While the state is taking precautions to ensure that everyone’s vote is counted correctly and there is no tampering with ballots, some fear that having the majority of votes be cast through the mail may lead to problems. According to bbc.com, President Trump said, “Mail-in ballots are very dangerous- there’s tremendous fraud involved.”

However, not everyone is worried about voter fraud. When asked if mail-in voting can lead to voter fraud, Hamlin said, “Can it? Yes. Does it? Historically no. My understanding, having been a federal prosecutor, is that historically, voter fraud is very small. We have institutions and laws in place to prosecute people who do it. It’s a federal crime.”

How to be active if you’re under 18

For those who are unable to vote in this election, there are numerous ways to stay involved, both civically and politically. The simplest way to stay politically engaged is to amplify issues that are important to you and stay knowledgeable about public policy and current events. 

WHS senior Amanda Wendler believes that if you can’t vote there are still many other ways to create change and stay active. “We can still have an impact on our candidates by emailing them, getting in contact with them and lobbying Congress,” said Wendler. “Voting is just one tiny piece of the full picture which is politics in America, so I think it’s naive to think that voting is the only way to express our beliefs.”

  In the 2016 presidential election, 100 million Americans did not vote. So if you’re interested in increasing voter turnout, you can get involved in local and countrywide voter drives. Similarly, you can canvass by encouraging those around you to use their voice and their vote. 

Another way to stay active is by registering to vote once you turn 17 since New Jersey allows early voter registration. While you cannot cast a vote until you’re 18, registering early ensures that once you’re 18 you’ll be able to get involved politically right away.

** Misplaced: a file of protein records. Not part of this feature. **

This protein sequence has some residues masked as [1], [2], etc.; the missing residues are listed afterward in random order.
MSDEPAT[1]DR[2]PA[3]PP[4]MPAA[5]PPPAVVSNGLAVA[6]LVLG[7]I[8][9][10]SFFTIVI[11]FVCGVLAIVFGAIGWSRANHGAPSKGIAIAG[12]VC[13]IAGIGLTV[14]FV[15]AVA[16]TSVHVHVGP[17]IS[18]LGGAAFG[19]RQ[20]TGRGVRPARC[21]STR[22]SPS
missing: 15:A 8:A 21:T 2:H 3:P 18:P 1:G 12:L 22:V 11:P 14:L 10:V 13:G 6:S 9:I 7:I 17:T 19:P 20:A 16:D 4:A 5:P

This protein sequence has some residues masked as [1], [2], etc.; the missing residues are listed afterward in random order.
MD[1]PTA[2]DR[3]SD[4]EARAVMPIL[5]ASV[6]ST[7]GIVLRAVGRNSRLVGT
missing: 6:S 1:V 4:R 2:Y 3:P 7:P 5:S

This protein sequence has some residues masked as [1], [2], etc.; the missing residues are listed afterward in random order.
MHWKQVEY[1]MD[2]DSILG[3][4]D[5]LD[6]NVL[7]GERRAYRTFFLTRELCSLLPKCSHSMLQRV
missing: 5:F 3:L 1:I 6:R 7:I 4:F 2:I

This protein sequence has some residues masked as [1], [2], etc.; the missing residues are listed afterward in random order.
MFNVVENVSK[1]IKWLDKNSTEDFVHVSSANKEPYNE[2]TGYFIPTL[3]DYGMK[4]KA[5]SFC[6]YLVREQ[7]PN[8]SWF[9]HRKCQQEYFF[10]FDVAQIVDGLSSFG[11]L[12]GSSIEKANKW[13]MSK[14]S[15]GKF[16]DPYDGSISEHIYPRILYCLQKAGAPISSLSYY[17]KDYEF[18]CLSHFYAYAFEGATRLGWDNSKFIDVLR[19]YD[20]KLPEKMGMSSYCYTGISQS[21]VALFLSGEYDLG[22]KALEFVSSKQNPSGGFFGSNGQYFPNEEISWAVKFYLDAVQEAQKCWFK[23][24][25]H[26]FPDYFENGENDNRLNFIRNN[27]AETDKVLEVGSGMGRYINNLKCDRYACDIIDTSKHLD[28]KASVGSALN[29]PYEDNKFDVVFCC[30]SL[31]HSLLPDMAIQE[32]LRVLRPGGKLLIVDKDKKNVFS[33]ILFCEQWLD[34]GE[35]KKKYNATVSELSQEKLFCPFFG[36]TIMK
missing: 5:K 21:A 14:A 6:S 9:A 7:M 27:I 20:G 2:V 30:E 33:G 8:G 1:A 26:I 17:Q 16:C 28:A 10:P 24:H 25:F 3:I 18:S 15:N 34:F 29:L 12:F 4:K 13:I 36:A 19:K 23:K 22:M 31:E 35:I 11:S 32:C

Lastly, one way to stay involved politically is through social media. These days, there is a myriad of information shared through social media, from petitions to information about how to register to vote. WHS senior Olivia Ebel has used social media to share an initiative she created called Young Voters United. Young Voters United is a website that provides voting statistics, registration instructions, and reasons why it’s important to vote.

Ebel will be able to vote in this election and she recognizes the impact the younger generation can have on voting. She believes that “voting is really a privilege that we need to take advantage of. It’s your voice in government and it’s your say, it’s what you want to happen.”

To find out more about Olivia Ebel’s initiative visit youngvotersunited.org.  

How to be active if you’re 18 and over

Once you’re 18, the ways you can get politically involved multiply. If you strongly identify with one political party you can register to be part of said party, join a campaign and even volunteer at your party’s headquarters. You can also donate to a party or other organizations you believe in. 

If you’re 18 years or older and want to get directly involved in the election, you can volunteer to work at a polling location. To sign up, submit your application via the NJ government website. If you’re selected, you will attend a training class provided by the state. 

Perhaps most importantly is that once you’re able to vote, you do. With your vote you can support elected officials that you believe in, ultimately creating change in our country. 

To supplement the power of voting, it’s important to stay informed. You can follow a publication or subscribe to a newspaper. You can watch digital discussions and debates or simply listen to voices in your community. Continue to familiarize yourself with our nation’s history and share your knowledge with those around you. 

Due to COVID-19, the way our nation will vote in the 2020 General Election is unprecedented. Yet, while these changes may be foreign, the procedures allow for the American people to vote in a way they feel most comfortable. It’s important to adhere to the new guidelines and meet the deadlines to ensure that your vote is counted.